McCourt's Machines

Andy McCourt has been involved with graphic equipment for over 30 years. He has held executive positions involving the supply of both new and used machinery. In 1993 while stationed in London, he helped Benny Landa launch the Indigo E-Print digital printer to the world at Ipex, for which he was on the marketing committee and also Asia-Pacific Project Manager, increasing Ipex attendance from that region by 120%. For 2 years he worked with the industrial division of Australia's largest Valuation and Auctioning firm, Grays, in both onsite and online asset disposals of major printing and packaging equipment.

Always a contributor to the graphic arts trade press, he is today the editor of Print21 - the official journal of the Printing Industries Association of Australia and consults to several prominent suppliers to the printing, packaging and publishing industries. A veteran of 8 drupas and 6 Ipexes, plus numerous other industry events around the globe, he lives in Sydney and stays fully informed on happenings with graphic arts technology, new media - and machines.


For trivia lovers, Horizon is a portmanteau of the founder’s name, Mr Hori and the Japanese honorific ‘san’ so, Hori-san anglicised to Horizon.

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The most elemental way to add tangible value to a printed piece is to laminate.

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The Great Exhibition at Crystal Palace (which was the genesis of IPEX), was the brainchild of Queen Victoria’s consort, Prince Albert…

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To be celebrating a 200-year anniversary as a continuously-operating press manufacturer in an industry that, in industrial terms, is only about 570 years old is indeed an achievement, and that is exactly what KBA is doing this year.

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Impressions from down-under

What is surprising is that, despite the shrinking of the number of Australian printing firms, print volumes are stable or even slightly growing. This can mean only one thing; the market is being served by more automated, higher productivity technology, manned by fewer people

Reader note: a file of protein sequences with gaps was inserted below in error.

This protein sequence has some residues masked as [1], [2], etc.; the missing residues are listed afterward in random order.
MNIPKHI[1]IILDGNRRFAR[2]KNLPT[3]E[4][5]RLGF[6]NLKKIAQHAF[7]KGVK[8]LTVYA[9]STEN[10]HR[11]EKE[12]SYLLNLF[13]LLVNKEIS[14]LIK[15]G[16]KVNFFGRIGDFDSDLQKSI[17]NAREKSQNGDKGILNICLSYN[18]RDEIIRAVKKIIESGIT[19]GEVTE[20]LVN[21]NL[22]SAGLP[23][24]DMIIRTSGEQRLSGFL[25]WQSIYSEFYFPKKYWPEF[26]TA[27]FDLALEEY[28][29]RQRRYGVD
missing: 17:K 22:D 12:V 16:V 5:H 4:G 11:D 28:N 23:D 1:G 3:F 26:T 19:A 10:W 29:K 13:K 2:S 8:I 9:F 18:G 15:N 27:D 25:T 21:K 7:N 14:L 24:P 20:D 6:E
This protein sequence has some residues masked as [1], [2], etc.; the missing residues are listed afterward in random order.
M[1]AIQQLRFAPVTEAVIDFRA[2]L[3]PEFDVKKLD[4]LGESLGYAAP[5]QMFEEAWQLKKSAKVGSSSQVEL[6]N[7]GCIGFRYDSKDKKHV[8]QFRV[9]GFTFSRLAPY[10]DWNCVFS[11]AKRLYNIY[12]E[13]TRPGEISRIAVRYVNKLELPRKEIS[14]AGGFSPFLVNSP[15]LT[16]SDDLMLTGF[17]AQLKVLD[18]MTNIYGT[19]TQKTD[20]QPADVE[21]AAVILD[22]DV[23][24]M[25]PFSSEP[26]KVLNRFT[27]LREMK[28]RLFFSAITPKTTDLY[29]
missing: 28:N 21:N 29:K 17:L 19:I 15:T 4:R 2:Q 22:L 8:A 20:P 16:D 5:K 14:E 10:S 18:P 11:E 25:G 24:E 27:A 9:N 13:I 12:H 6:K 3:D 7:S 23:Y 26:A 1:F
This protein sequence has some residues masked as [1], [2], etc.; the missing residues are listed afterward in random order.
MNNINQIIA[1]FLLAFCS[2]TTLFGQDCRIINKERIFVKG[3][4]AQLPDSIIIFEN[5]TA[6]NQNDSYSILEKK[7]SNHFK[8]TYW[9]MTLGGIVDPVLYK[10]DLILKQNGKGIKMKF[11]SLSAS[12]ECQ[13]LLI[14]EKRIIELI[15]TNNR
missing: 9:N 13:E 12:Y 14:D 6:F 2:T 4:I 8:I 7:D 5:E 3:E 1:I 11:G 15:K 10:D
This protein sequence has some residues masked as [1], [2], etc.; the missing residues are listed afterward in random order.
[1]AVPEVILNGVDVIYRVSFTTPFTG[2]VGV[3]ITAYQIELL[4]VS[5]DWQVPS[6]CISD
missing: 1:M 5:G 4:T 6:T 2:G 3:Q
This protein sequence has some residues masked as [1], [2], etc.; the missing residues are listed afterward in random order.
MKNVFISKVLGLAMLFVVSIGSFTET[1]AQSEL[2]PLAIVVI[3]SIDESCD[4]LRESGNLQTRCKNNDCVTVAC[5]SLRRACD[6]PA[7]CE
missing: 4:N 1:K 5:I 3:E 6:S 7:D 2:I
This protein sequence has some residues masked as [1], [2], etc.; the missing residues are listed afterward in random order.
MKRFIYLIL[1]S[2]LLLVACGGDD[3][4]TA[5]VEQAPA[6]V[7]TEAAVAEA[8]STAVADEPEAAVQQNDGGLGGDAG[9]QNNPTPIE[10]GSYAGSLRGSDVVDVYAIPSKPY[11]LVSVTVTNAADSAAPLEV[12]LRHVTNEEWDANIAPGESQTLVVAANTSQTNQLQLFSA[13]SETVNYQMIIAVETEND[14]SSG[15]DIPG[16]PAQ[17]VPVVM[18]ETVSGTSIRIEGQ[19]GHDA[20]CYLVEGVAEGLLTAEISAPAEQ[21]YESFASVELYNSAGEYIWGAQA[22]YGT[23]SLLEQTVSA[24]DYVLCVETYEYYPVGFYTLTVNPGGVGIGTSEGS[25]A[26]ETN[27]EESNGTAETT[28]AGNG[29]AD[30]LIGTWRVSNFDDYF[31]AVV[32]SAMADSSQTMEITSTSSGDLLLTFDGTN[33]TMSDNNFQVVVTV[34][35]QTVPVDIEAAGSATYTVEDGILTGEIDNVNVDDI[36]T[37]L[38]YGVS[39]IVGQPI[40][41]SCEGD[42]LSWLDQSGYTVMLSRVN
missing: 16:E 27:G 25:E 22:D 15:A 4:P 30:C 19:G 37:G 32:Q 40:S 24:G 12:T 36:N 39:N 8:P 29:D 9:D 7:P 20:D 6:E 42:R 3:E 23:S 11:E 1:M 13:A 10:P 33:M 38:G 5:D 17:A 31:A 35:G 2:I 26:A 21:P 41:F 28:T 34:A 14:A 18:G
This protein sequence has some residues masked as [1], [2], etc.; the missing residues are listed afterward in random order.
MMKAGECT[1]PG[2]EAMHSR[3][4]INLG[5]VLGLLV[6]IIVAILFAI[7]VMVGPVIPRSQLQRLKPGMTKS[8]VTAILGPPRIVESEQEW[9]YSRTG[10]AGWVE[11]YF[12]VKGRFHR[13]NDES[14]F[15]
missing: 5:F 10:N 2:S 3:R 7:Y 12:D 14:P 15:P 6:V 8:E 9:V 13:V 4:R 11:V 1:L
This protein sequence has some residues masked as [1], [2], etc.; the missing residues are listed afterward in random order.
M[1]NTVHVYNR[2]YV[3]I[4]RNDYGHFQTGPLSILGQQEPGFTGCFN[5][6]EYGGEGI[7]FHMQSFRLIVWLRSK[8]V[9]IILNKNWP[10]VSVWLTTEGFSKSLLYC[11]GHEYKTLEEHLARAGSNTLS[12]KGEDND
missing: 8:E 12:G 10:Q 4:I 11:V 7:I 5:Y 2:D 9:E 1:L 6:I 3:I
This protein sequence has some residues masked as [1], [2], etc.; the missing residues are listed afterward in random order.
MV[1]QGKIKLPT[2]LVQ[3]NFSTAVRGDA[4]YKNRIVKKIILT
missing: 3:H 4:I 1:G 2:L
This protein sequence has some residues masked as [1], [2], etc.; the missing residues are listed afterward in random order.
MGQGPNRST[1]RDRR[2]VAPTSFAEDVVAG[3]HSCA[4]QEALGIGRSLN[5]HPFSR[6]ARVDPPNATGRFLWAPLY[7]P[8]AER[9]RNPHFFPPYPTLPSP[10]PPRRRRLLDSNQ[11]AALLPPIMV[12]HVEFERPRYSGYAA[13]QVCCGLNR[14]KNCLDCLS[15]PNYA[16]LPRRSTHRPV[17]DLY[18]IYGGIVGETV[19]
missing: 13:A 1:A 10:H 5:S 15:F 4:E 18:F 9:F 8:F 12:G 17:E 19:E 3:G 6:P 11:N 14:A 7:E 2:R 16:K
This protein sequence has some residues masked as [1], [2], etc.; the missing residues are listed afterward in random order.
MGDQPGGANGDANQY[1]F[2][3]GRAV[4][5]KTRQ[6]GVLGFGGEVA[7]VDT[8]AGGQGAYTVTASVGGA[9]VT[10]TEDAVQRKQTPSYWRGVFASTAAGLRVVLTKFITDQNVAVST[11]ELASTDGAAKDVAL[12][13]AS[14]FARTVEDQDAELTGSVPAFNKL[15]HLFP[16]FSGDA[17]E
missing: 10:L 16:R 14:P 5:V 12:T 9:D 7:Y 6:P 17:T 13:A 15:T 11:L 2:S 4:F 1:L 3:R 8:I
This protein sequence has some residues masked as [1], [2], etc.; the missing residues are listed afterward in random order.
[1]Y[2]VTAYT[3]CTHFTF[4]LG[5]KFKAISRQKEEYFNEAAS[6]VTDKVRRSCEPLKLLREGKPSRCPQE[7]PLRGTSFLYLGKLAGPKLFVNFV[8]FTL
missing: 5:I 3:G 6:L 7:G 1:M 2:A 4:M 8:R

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One of the saddest days in my graphic arts half-life, was when the news came through that MAN Roland had entered bankruptcy on November 25th 2011. History is no respecter of modern economic reality but happily, Manroland’s bankruptcy did not last long.

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Printers have always been inventive people. From simple work-arounds and on-the-fly fixes, to an astonishing array of inventions that have little to do with print but have changed the world; printers and the printing industry are often the unsung heroes of civilisation itself.

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Wider still and wider...

“…Shall thy bounds be set” so goes the song Land of Hope and Glory. When it comes to wide-format digital printing, while the width boundary seems set at 5 metres max – the scope for market growth appears almost limitless. But what exactly is ‘wide format printing’?

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Big Iron Becomes Big Bytes

Offset Litho printing has certainly been ‘Cinderella’ at the world’s digital printing ball, as evinced at the recent drupa trade fair where for the first time HP was the largest exhibitor, Heidelberg’s area was reduced compared to previous expos and the glitziest, largest singing-and-dancing exhibition stands were from companies such as Xerox, Canon, Konica Minolta, Ricoh and of course Landa Nanotech.

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Not so long ago, Prepress was a diverse mix of skills, machines and systems that were so significant that they warranted their own international trade fair – Imprinta, the sister show held in-between drupas.

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Finishing first

If a printer has a bottleneck, I usually lay odds of London-to-a-brick-on that it’ll be in the finishing department. Presses run at up to 18,000 sheets per hour, but most finishing equipment struggles to keep up with the pace.

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Why resale value of digital presses is so low

As the world of printing shifts from a post-industrial and information revolution manufacturing process, to a networked digitized service; so the nature of the tools we use changes. It’s a slow process and rightly so – it would be foolhardy to ‘arrive’ in the future before it is really here.

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